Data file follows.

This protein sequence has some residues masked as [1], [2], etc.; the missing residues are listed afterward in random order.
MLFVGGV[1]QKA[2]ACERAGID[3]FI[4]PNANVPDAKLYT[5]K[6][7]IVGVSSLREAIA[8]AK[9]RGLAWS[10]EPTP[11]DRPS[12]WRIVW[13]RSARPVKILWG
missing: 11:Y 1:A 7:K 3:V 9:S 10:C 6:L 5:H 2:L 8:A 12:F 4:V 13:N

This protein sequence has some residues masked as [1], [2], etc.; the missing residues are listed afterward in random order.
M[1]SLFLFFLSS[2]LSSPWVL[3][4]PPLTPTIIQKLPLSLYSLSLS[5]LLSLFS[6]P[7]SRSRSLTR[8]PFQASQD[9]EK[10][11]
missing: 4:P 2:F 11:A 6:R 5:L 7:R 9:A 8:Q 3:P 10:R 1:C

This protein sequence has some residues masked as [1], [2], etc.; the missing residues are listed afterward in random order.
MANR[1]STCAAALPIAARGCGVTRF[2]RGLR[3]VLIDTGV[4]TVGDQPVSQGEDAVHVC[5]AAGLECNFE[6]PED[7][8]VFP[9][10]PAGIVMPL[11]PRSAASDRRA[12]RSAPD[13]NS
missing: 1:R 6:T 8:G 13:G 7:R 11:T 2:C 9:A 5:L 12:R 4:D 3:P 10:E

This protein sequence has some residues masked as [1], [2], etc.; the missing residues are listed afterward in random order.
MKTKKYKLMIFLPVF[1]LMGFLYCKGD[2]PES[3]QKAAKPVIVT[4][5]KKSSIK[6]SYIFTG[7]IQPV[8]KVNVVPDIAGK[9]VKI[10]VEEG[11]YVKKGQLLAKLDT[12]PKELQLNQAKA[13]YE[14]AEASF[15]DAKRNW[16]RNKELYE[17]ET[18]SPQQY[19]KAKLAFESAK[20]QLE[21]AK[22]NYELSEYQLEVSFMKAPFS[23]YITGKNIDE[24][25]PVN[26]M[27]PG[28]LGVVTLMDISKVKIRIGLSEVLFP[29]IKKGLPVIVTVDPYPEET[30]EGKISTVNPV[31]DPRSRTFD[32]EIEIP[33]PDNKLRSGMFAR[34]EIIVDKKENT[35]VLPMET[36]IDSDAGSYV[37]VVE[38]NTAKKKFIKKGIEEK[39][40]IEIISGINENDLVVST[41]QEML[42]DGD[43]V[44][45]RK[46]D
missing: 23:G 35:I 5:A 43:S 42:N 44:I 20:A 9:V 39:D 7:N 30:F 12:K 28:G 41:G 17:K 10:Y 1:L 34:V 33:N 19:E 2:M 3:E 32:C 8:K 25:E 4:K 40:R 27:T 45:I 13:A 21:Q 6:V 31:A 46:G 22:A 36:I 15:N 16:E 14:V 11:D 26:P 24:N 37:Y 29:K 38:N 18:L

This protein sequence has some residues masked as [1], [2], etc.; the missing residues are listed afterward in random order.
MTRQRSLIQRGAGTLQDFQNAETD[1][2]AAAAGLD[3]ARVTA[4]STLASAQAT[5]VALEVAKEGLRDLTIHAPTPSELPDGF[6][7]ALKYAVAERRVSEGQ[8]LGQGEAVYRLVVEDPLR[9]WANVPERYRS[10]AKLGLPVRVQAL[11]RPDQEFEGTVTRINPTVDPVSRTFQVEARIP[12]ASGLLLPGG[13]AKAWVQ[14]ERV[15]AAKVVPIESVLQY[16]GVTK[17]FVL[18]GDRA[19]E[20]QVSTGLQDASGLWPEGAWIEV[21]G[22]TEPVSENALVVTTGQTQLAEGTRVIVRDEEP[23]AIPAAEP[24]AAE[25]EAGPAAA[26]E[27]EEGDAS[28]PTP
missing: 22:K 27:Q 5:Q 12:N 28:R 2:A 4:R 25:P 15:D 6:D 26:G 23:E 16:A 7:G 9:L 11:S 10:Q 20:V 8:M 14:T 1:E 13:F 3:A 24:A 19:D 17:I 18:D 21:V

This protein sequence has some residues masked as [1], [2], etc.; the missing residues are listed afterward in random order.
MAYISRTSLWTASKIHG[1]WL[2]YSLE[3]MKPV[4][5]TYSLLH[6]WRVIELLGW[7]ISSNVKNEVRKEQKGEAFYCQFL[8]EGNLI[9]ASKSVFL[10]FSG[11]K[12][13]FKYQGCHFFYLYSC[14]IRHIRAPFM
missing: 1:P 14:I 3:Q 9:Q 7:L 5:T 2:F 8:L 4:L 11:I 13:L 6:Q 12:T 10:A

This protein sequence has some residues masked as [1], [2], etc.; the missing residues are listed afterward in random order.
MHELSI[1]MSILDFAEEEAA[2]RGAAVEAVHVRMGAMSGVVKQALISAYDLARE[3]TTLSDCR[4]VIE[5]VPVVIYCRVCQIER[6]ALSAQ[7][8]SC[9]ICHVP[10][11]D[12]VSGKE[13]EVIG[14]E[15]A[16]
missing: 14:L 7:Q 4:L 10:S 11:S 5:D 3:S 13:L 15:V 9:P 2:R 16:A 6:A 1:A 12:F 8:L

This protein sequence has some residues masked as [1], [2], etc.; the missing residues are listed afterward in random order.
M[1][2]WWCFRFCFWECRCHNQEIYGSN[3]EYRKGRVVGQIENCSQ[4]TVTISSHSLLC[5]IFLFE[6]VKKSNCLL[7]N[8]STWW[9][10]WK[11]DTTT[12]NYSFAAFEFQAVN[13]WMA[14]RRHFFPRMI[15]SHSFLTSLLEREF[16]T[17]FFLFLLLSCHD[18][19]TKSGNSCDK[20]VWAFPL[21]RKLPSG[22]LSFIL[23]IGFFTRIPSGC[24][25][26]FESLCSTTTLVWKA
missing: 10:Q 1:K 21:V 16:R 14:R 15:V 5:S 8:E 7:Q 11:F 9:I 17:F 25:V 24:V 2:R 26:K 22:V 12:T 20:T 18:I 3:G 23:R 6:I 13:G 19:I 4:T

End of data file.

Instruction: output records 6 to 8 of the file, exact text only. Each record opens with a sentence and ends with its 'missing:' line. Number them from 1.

This protein sequence has some residues masked as [1], [2], etc.; the missing residues are listed afterward in random order.
MAYISRTSLWTASKIHG[1]WL[2]YSLE[3]MKPV[4][5]TYSLLH[6]WRVIELLGW[7]ISSNVKNEVRKEQKGEAFYCQFL[8]EGNLI[9]ASKSVFL[10]FSG[11]K[12][13]FKYQGCHFFYLYSC[14]IRHIRAPFM
missing: 1:P 14:I 3:Q 9:Q 7:L 5:T 2:F 8:L 4:L 11:I 13:L 6:Q 12:T 10:A

This protein sequence has some residues masked as [1], [2], etc.; the missing residues are listed afterward in random order.
MHELSI[1]MSILDFAEEEAA[2]RGAAVEAVHVRMGAMSGVVKQALISAYDLARE[3]TTLSDCR[4]VIE[5]VPVVIYCRVCQIER[6]ALSAQ[7][8]SC[9]ICHVP[10][11]D[12]VSGKE[13]EVIG[14]E[15]A[16]
missing: 14:L 7:Q 4:L 10:S 11:S 5:D 3:S 13:L 15:V 9:P 2:R 16:A 6:A 1:A 12:F 8:L

This protein sequence has some residues masked as [1], [2], etc.; the missing residues are listed afterward in random order.
M[1][2]WWCFRFCFWECRCHNQEIYGSN[3]EYRKGRVVGQIENCSQ[4]TVTISSHSLLC[5]IFLFE[6]VKKSNCLL[7]N[8]STWW[9][10]WK[11]DTTT[12]NYSFAAFEFQAVN[13]WMA[14]RRHFFPRMI[15]SHSFLTSLLEREF[16]T[17]FFLFLLLSCHD[18][19]TKSGNSCDK[20]VWAFPL[21]RKLPSG[22]LSFIL[23]IGFFTRIPSGC[24][25][26]FESLCSTTTLVWKA
missing: 10:Q 1:K 21:V 16:R 14:R 15:V 5:S 8:E 7:Q 11:F 9:I 17:F 25:V 24:V 2:R 26:K 22:V 12:T 20:T 18:I 3:G 23:R 6:I 13:G 19:I 4:T